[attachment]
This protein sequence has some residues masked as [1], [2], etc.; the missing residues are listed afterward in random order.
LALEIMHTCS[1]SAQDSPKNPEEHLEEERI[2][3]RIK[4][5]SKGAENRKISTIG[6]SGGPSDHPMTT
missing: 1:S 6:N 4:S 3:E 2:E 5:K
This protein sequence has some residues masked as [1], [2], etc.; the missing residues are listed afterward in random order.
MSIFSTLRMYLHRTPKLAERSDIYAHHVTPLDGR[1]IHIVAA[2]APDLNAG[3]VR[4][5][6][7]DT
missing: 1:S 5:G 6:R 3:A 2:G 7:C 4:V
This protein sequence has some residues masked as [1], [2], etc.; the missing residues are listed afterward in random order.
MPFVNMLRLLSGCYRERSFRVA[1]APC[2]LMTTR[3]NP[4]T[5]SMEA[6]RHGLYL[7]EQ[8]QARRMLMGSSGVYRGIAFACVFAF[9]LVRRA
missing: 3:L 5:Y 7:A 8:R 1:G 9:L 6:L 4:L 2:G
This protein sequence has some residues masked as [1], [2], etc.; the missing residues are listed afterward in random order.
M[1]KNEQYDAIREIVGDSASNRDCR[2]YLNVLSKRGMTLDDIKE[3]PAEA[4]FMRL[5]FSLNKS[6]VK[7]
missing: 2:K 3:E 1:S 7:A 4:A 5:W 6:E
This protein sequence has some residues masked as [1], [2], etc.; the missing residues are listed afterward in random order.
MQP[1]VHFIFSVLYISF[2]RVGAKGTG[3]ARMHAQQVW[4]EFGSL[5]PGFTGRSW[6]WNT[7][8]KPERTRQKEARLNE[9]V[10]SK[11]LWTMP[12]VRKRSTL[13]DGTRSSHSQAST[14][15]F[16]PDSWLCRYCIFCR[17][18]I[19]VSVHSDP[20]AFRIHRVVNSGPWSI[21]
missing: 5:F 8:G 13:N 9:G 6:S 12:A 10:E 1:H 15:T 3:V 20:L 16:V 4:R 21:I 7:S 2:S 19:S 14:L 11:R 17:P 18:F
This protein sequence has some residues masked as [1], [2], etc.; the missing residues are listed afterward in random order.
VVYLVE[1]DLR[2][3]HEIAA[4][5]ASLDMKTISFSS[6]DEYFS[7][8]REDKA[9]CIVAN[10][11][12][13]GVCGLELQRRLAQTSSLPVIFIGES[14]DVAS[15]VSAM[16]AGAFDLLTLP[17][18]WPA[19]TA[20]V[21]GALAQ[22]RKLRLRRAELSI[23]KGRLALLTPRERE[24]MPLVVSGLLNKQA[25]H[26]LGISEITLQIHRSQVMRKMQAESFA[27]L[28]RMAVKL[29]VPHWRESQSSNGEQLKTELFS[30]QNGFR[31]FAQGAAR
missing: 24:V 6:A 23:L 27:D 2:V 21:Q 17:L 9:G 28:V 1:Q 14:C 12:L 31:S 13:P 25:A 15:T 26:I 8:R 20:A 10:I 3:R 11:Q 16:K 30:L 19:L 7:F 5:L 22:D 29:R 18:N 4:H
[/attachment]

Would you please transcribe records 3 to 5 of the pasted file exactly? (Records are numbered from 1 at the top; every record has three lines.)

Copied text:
This protein sequence has some residues masked as [1], [2], etc.; the missing residues are listed afterward in random order.
MPFVNMLRLLSGCYRERSFRVA[1]APC[2]LMTTR[3]NP[4]T[5]SMEA[6]RHGLYL[7]EQ[8]QARRMLMGSSGVYRGIAFACVFAF[9]LVRRA
missing: 3:L 5:Y 7:A 8:R 1:G 9:L 6:L 4:L 2:G
This protein sequence has some residues masked as [1], [2], etc.; the missing residues are listed afterward in random order.
M[1]KNEQYDAIREIVGDSASNRDCR[2]YLNVLSKRGMTLDDIKE[3]PAEA[4]FMRL[5]FSLNKS[6]VK[7]
missing: 2:K 3:E 1:S 7:A 4:A 5:W 6:E
This protein sequence has some residues masked as [1], [2], etc.; the missing residues are listed afterward in random order.
MQP[1]VHFIFSVLYISF[2]RVGAKGTG[3]ARMHAQQVW[4]EFGSL[5]PGFTGRSW[6]WNT[7][8]KPERTRQKEARLNE[9]V[10]SK[11]LWTMP[12]VRKRSTL[13]DGTRSSHSQAST[14][15]F[16]PDSWLCRYCIFCR[17][18]I[19]VSVHSDP[20]AFRIHRVVNSGPWSI[21]
missing: 5:F 8:G 13:N 9:G 6:S 12:A 10:E 1:H 15:T 3:V 20:L 16:V 4:R 21:I 7:S 2:S 19:S 14:L 11:R 17:P 18:F